EGU21-12721
https://doi.org/10.5194/egusphere-egu21-12721
EGU General Assembly 2021
© Author(s) 2021. This work is distributed under
the Creative Commons Attribution 4.0 License.

Observations of CO2 clouds on Mars from TIRVIM and NIR solar occultation measurements onboard TGO

Mikhail Luginin1, Nikolay Ignatiev1, Anna Fedorova1, Alexander Trokhimovskiy1, Alexey Grigoriev1,2, Alexey Shakun1, Franck Montmessin3, and Oleg Korablev1
Mikhail Luginin et al.
  • 1Space Research Institute (IKI), Moscow, Russian Federation (mikhail.luginin@phystech.edu)
  • 2Australian National University (ANU), Canberra, Australia
  • 3LATMOS-UVSQ, Guyancourt, France

Carbon dioxide is the major constituent of the Martian atmosphere. Its seasonal cycle plays an important role in atmospheric dynamics and climate. Formation of the polar CO2 frost deposits results in up to 30% of atmospheric pressure variations as well as in dramatic change in surface reflectance and emissivity. Another case of carbon dioxide condensation is formation of a CO2 clouds that are still poorly studied, despite the fact that they have been observed by a number of instruments [1−6] on the orbit of Mars.

In this work, we will present first results of CO2 clouds observations from a combination of thermal-infrared (1.7−17 µm) and near-infrared (0.7-1.6 µm) spectra measured by TIRVIM and NIR instruments onboard the ExoMars Trace Gas Orbiter (TGO) in solar occultation geometry. These instruments are part of the Atmospheric Chemistry Suite (ACS), a set of three spectrometers (NIR, MIR, and TIRVIM) that is conducting scientific measurements on the orbit of Mars since the spring of 2018 [7].

This work was funded by Russian Science Foundation, grant number 20-42-09035.

References

[1] Montmessin et al. (2006). Subvisible CO2 ice clouds detected in the mesosphere of Mars. Icarus, 183, 403–410. https://doi.org/10.1016/j.icarus.2006.03.015

[2] Montmessin et al. (2007). Hyperspectral imaging of convective CO2 ice clouds in the equatorial mesosphere of Mars. Journal of Geophysical Research, 112, E11S90. https://doi.org/10.1029/2007JE002944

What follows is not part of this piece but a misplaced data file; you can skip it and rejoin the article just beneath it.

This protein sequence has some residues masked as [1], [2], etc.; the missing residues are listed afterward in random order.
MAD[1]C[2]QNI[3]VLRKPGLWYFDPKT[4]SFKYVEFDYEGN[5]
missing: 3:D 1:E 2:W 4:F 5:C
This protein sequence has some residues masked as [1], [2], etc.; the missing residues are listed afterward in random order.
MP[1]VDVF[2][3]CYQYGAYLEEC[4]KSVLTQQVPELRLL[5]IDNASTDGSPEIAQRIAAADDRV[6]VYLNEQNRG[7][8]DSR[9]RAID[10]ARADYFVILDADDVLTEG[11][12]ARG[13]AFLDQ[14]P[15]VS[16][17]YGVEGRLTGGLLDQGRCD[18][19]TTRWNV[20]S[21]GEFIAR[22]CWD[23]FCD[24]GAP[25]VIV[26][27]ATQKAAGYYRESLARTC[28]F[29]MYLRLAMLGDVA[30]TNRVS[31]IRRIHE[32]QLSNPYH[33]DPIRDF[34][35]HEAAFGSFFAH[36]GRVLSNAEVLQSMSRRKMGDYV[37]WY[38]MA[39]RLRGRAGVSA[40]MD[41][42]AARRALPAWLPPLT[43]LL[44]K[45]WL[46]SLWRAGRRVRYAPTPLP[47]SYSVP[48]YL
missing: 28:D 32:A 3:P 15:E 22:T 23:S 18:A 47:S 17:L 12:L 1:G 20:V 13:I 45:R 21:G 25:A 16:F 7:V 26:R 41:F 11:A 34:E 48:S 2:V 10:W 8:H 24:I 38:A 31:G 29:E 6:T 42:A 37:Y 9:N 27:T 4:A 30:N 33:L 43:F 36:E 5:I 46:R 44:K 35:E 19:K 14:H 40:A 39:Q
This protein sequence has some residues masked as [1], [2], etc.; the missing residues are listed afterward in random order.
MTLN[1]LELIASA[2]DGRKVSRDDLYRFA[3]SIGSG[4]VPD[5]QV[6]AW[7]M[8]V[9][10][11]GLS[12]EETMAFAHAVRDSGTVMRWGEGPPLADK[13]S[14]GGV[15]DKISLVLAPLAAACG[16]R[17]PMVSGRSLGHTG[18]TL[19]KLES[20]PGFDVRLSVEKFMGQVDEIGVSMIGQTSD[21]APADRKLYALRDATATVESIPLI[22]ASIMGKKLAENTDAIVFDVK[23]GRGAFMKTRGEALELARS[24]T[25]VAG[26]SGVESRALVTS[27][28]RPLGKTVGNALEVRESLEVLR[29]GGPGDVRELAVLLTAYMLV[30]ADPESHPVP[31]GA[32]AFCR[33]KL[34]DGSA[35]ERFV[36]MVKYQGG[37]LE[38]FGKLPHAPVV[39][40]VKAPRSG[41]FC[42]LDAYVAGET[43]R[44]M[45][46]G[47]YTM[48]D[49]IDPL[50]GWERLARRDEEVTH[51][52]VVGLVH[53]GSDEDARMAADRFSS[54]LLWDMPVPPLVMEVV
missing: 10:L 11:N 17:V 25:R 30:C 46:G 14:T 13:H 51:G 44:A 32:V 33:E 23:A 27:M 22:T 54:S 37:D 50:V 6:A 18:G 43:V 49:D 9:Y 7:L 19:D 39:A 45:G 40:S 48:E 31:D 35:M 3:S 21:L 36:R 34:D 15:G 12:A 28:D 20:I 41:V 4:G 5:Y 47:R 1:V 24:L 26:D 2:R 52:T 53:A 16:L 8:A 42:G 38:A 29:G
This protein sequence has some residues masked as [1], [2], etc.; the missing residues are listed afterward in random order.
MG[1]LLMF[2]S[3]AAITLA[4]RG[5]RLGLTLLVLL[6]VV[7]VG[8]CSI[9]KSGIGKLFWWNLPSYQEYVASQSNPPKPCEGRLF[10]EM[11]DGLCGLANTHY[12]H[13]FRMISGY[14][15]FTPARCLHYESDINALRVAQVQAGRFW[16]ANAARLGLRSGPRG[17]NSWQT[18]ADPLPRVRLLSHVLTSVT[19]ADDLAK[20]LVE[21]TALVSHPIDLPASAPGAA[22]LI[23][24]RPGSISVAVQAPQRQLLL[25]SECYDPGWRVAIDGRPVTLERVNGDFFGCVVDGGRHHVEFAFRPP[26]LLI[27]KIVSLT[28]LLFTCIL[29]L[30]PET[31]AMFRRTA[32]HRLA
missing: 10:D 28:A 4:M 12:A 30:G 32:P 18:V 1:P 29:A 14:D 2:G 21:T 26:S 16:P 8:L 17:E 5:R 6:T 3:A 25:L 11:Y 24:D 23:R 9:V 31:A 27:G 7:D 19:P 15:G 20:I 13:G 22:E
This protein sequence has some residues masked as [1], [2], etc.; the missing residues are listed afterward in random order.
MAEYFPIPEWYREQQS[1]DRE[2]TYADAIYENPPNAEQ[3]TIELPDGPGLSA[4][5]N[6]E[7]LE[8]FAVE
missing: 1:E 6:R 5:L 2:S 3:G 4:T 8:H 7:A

[3] Määttänen et al. (2010). Mapping the mesospheric CO2 clouds on Mars: MEx/OMEGA and MEx/HRSC observations and challenges for atmospheric models. Icarus, 209, 452–469. https://doi.org/10.1016/j.icarus.2010.05.017

[4] McConnochie et al. (2010). THEMIS-VIS observations of clouds in the Martian mesosphere: Altitudes, wind speeds, and decameter-scale morphology. Icarus, 210, 545–565. https://doi.org/10.1016/j.icarus.2010.07.021

[5] Vincendon et al. (2011). New near-IR observations of mesospheric CO2 and H2O clouds on Mars. Journal of Geophysical Research, 116, E00J02. https://doi.org/10.1029/2011JE003827

[6] Jiang et al., (2019). Detection of Mesospheric CO 2 Ice Clouds on Mars in Southern Summer. Geophysical Research Letters, 46(14), 7962–7971. https://doi.org/10.1029/2019GL082029

[7] Korablev et al., (2018). The Atmospheric Chemistry Suite (ACS) of three spectrometers for the ExoMars 2016 Trace Gas Orbiter. Space Sci. Rev. 214, 7. doi:10.1007/s11214-017-0437-6

How to cite: Luginin, M., Ignatiev, N., Fedorova, A., Trokhimovskiy, A., Grigoriev, A., Shakun, A., Montmessin, F., and Korablev, O.: Observations of CO2 clouds on Mars from TIRVIM and NIR solar occultation measurements onboard TGO, EGU General Assembly 2021, online, 19–30 Apr 2021, EGU21-12721, https://doi.org/10.5194/egusphere-egu21-12721, 2021.

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